The wait staff at Brackett’s Crossing Country Club in Lakeville, Minn., is avoiding kitchen chaos with the help of a magnetic numbering system that keeps substitutions, special requests and seating orders straight.
Mr. and Mrs. Smith have invited a few close friends to Brackett’s Crossing Country Club, Lakeville, Minn., to celebrate their anniversary with them. Mrs. Smith wants the salmon, medium-rare, hold the asparagus and substitute broccolini. Her husband wants the steak, rare, with mashed potatoes. Mrs. Jones wants the cobb salad but hold the egg, bacon and blue cheese. Mr. Jones wants the black & bleu salad with a side of fries and ranch dressing.
The waitress tries to get everyone’s exact requests so she can enter them correctly into the POS system. With a number of other large parties also awaiting orders with similar special requests, the kitchen at Brackett’s Crossing is a flurry of activity, with plated dish after plated dish landing in the window, ready to be served.
After a short time, the dishes for everyone in the Smith party make their way to the expeditor. But which dish goes to which diner? And how many dishes must the expeditor still wait on before a food runner can start serving? Without a solid system in place, chaos—and cold food—ensues.
THE GOAL: Brackett’s Crossing CC wanted to become more organized and confident in how its food runners deliver food to larger tables.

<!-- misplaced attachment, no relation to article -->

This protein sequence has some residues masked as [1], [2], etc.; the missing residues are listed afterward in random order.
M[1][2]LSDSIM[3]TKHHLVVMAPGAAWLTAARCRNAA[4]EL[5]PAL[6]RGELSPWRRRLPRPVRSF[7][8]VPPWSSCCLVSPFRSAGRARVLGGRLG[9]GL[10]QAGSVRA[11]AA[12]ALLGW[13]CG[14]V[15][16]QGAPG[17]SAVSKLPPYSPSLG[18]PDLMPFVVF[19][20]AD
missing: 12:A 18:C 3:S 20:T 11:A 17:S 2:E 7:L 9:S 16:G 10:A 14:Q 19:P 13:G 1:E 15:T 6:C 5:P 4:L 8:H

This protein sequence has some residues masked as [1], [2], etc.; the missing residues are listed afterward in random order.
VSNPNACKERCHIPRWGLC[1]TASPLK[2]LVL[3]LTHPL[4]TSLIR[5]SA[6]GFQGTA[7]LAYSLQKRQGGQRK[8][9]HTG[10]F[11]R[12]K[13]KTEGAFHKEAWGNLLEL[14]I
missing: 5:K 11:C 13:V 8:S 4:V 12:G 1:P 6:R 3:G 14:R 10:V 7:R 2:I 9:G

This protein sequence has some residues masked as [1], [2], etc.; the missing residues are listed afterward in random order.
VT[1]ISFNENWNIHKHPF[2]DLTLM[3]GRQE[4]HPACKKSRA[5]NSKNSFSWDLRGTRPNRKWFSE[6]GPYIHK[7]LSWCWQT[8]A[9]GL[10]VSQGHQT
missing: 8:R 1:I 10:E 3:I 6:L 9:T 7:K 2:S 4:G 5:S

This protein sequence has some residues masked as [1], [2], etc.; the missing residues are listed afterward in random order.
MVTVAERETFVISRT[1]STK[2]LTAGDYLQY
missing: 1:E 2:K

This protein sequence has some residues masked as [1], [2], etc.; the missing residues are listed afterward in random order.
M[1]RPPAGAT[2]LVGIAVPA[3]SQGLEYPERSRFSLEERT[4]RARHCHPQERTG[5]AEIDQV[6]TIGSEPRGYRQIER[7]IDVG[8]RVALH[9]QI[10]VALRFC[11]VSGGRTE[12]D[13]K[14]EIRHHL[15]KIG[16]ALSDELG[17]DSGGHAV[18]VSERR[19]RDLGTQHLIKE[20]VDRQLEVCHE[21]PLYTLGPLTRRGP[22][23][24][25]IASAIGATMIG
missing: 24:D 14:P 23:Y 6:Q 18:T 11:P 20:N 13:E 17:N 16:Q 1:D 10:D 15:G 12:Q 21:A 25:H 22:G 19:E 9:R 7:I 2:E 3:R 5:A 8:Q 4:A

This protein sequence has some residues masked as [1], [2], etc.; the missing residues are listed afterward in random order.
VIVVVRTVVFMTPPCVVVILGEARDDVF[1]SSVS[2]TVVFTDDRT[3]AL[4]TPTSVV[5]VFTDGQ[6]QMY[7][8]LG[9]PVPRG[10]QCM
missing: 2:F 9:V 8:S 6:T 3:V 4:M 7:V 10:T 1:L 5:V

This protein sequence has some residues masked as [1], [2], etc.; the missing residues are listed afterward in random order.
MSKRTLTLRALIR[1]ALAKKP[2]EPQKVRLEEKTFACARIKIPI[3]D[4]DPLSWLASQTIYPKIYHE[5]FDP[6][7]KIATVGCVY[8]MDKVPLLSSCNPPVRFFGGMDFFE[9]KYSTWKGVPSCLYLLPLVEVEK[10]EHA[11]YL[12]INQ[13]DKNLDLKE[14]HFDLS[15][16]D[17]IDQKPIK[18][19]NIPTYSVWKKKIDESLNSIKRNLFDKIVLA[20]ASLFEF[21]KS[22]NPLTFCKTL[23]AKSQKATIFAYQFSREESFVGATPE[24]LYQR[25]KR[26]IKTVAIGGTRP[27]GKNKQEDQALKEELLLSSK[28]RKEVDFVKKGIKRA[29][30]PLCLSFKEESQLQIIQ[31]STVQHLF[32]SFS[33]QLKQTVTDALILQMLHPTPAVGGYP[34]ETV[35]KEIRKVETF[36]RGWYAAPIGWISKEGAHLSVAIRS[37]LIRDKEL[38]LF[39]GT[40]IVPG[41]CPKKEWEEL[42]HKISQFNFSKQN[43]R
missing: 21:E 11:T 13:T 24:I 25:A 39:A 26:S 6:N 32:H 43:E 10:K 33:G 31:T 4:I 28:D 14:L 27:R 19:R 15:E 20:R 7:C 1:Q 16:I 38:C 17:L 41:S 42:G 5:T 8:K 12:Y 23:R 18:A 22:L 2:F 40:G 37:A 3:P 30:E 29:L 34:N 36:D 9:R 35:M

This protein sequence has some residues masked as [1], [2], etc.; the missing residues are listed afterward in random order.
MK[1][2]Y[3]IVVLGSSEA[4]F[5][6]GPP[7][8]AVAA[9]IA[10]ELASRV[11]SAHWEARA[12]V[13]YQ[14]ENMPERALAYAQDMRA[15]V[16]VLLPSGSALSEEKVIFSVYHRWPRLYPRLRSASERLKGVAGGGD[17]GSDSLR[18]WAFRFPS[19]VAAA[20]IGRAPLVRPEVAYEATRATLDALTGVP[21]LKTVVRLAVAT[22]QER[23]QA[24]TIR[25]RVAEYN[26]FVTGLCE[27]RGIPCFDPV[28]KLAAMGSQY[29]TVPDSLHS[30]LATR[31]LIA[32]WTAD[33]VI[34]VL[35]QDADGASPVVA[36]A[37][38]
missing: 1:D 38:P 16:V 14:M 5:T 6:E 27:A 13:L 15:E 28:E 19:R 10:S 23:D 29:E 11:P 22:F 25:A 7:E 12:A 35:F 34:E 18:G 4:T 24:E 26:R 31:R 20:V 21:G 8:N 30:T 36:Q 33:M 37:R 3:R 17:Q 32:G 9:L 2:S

“Like most clubs, we have many large groups that come to the restaurant to dine,” says Michael Bohnert, Assistant General Manager at Brackett’s Crossing. “We use plate covers and food runners to help expedite, but the staff was always confused as they delivered the food to tables, not knowing which dish went to which diner.
“After countless scrubbings of dry-erase marker on the plate covers, to try and identify what went to whom, we came up with the idea of placing magnetic numbers on the covers that coincide with the [diners’] seat numbers,” Bohnert reports.
Now, waiters ring in the order associated with a specific seat and fire it to the kitchen, where there is a separate stack of 20 lids with stick-on magnets on the outside. A strip magnet on the line holds the magnets, which are numbered accordingly, so the expeditor can clearly see which dishes are ready—and, more importantly, which aren’t.
“Once food starts to come up in the window, the lids are placed on the plates with the corresponding seat numbers,” explains Bohnert. “As more orders come up, the expeditor can look at the numbers and know instantly what seat numbers are left to come up, as well as when to start running the food.”
As a result of the new numbering system, Bohnert reports, Brackett’s Crossing is much more efficient when serving larger parties, and members are impressed that the food runners are able to set plates down quickly and properly.
“We have an 11-page menu where members can get anything, anywhere, anytime,” says Bohnert. “If someone wants breakfast at night, we accommodate them. General modifiers are normal, too, plus we offer just about all plates in large and small [portions]. It’s critical that we get the right dish to the right person, and this system has helped us do that.
“The system is so simple and straightforward,” he adds. “But that’s the beauty of it. It’s just a magnet with a washer and a round sticker, but it’s made such a positive impact on our front-of-house service standards.” So much so, in fact, that the club is thinking of adding another set of numbers for the restaurant service line to use in the near future.